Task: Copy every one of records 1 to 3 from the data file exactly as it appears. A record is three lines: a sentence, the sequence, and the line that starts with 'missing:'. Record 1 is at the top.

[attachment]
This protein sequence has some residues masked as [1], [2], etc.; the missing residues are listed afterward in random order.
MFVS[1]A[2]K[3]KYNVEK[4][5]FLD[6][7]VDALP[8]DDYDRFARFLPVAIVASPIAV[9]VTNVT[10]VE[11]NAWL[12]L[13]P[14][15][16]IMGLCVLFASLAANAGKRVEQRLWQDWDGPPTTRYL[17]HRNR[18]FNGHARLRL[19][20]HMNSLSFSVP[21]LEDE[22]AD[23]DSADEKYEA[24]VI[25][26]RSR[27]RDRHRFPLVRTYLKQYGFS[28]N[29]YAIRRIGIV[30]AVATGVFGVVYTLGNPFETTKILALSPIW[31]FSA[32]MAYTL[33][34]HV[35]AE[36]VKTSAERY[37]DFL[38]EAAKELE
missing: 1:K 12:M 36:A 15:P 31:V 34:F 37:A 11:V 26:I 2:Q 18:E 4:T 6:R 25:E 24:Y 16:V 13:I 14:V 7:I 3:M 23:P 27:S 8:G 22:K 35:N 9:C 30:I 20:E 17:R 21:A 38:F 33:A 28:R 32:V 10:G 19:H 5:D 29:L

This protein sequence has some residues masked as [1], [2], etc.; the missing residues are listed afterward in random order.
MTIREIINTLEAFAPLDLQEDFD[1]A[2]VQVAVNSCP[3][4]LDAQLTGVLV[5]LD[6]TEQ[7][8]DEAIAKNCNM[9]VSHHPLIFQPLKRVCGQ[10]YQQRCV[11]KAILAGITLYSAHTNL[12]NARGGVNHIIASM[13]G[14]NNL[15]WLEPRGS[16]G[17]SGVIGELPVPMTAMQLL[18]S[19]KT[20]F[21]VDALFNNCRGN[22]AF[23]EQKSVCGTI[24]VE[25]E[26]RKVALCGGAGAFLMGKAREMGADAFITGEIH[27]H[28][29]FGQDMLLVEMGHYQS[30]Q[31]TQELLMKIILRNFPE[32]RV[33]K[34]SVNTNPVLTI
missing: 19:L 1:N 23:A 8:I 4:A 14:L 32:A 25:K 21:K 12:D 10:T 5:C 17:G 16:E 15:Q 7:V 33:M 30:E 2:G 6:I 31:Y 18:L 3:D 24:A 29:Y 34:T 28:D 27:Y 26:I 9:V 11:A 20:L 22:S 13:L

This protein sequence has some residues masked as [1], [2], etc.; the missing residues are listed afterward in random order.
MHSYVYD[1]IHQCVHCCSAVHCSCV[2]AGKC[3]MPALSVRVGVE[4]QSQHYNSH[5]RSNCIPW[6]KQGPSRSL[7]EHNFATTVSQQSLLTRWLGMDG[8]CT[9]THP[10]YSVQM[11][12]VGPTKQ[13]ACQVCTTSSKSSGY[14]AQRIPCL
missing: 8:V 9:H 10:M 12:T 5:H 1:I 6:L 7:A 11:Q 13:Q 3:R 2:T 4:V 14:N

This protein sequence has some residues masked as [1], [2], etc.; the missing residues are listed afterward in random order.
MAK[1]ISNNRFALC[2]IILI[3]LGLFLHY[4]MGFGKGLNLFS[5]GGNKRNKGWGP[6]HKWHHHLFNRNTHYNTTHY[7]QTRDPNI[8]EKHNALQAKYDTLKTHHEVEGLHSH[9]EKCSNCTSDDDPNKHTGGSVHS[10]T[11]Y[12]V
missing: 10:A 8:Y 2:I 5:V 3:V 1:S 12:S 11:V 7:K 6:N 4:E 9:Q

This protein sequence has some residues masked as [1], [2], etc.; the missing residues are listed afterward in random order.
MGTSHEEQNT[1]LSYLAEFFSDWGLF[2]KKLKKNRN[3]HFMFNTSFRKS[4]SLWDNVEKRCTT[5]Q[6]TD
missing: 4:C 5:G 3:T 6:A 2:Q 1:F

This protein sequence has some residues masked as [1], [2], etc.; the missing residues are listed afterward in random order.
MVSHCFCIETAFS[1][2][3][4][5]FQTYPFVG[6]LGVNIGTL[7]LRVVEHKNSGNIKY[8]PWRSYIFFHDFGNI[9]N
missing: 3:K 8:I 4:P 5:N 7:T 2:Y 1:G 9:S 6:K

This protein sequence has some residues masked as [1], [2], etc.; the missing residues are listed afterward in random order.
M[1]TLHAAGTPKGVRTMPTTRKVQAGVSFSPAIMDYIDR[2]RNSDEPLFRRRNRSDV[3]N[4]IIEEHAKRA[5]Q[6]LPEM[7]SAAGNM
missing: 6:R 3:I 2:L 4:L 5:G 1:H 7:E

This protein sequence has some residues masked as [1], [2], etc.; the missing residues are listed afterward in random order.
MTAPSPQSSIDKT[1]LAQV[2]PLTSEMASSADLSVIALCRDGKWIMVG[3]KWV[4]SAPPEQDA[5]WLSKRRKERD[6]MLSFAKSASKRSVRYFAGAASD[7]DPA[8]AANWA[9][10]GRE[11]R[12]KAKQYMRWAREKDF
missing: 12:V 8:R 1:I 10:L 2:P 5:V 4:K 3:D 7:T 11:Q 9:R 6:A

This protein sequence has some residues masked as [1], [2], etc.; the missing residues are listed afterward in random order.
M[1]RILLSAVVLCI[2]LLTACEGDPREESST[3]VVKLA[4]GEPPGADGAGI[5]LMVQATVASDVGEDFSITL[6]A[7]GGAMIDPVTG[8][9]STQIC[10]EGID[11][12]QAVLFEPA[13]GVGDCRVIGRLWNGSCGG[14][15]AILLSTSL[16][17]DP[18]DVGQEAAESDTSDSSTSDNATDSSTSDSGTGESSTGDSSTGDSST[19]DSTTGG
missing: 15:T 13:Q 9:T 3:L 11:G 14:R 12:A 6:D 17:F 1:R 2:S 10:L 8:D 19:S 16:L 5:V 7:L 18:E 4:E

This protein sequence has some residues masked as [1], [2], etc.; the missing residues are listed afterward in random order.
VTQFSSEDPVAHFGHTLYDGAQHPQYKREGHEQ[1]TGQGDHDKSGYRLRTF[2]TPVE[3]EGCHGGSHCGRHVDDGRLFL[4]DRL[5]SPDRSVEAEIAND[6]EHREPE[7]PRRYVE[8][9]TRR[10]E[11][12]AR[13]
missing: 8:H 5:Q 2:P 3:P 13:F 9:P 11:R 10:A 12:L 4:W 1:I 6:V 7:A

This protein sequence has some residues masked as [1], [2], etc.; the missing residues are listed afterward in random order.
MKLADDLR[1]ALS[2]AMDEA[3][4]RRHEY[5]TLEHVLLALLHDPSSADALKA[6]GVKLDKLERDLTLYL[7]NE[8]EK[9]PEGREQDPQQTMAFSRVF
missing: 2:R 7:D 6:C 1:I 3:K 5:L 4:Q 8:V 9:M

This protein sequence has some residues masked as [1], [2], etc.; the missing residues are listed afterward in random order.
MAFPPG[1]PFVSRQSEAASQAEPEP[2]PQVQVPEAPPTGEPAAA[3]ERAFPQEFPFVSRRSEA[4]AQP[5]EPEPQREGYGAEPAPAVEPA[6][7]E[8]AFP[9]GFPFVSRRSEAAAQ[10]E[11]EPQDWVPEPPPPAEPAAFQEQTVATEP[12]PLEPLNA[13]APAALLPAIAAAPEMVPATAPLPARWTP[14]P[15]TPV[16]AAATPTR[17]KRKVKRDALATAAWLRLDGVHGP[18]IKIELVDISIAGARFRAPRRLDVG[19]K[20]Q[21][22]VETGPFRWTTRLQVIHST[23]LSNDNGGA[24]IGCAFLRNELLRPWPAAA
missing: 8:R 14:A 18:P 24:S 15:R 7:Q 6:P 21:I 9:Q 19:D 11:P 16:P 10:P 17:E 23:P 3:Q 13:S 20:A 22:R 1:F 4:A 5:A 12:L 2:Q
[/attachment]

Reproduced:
This protein sequence has some residues masked as [1], [2], etc.; the missing residues are listed afterward in random order.
MFVS[1]A[2]K[3]KYNVEK[4][5]FLD[6][7]VDALP[8]DDYDRFARFLPVAIVASPIAV[9]VTNVT[10]VE[11]NAWL[12]L[13]P[14][15][16]IMGLCVLFASLAANAGKRVEQRLWQDWDGPPTTRYL[17]HRNR[18]FNGHARLRL[19][20]HMNSLSFSVP[21]LEDE[22]AD[23]DSADEKYEA[24]VI[25][26]RSR[27]RDRHRFPLVRTYLKQYGFS[28]N[29]YAIRRIGIV[30]AVATGVFGVVYTLGNPFETTKILALSPIW[31]FSA[32]MAYTL[33][34]HV[35]AE[36]VKTSAERY[37]DFL[38]EAAKELE
missing: 1:K 12:M 36:A 15:P 31:V 34:F 37:A 11:V 26:I 2:Q 18:E 4:T 6:R 25:E 24:Y 16:V 13:I 14:V 7:I 3:M 23:P 27:S 8:G 22:K 35:N 9:C 30:I 20:E 17:R 21:A 38:F 33:A 28:R 32:V 10:G 19:H 5:D 29:L

This protein sequence has some residues masked as [1], [2], etc.; the missing residues are listed afterward in random order.
MTIREIINTLEAFAPLDLQEDFD[1]A[2]VQVAVNSCP[3][4]LDAQLTGVLV[5]LD[6]TEQ[7][8]DEAIAKNCNM[9]VSHHPLIFQPLKRVCGQ[10]YQQRCV[11]KAILAGITLYSAHTNL[12]NARGGVNHIIASM[13]G[14]NNL[15]WLEPRGS[16]G[17]SGVIGELPVPMTAMQLL[18]S[19]KT[20]F[21]VDALFNNCRGN[22]AF[23]EQKSVCGTI[24]VE[25]E[26]RKVALCGGAGAFLMGKAREMGADAFITGEIH[27]H[28][29]FGQDMLLVEMGHYQS[30]Q[31]TQELLMKIILRNFPE[32]RV[33]K[34]SVNTNPVLTI
missing: 19:L 1:N 23:A 8:I 4:A 14:L 32:A 25:K 21:K 12:D 10:T 5:C 17:G 16:E 15:Q 7:V 33:M 30:E 2:G 6:I 31:Y 18:L 3:D 24:A 29:Y 34:T 28:D 27:Y 26:I 9:V 11:A 20:L 22:S 13:L

This protein sequence has some residues masked as [1], [2], etc.; the missing residues are listed afterward in random order.
MHSYVYD[1]IHQCVHCCSAVHCSCV[2]AGKC[3]MPALSVRVGVE[4]QSQHYNSH[5]RSNCIPW[6]KQGPSRSL[7]EHNFATTVSQQSLLTRWLGMDG[8]CT[9]THP[10]YSVQM[11][12]VGPTKQ[13]ACQVCTTSSKSSGY[14]AQRIPCL
missing: 8:V 9:H 10:M 12:T 5:H 1:I 6:L 7:A 11:Q 13:Q 3:R 2:T 4:V 14:N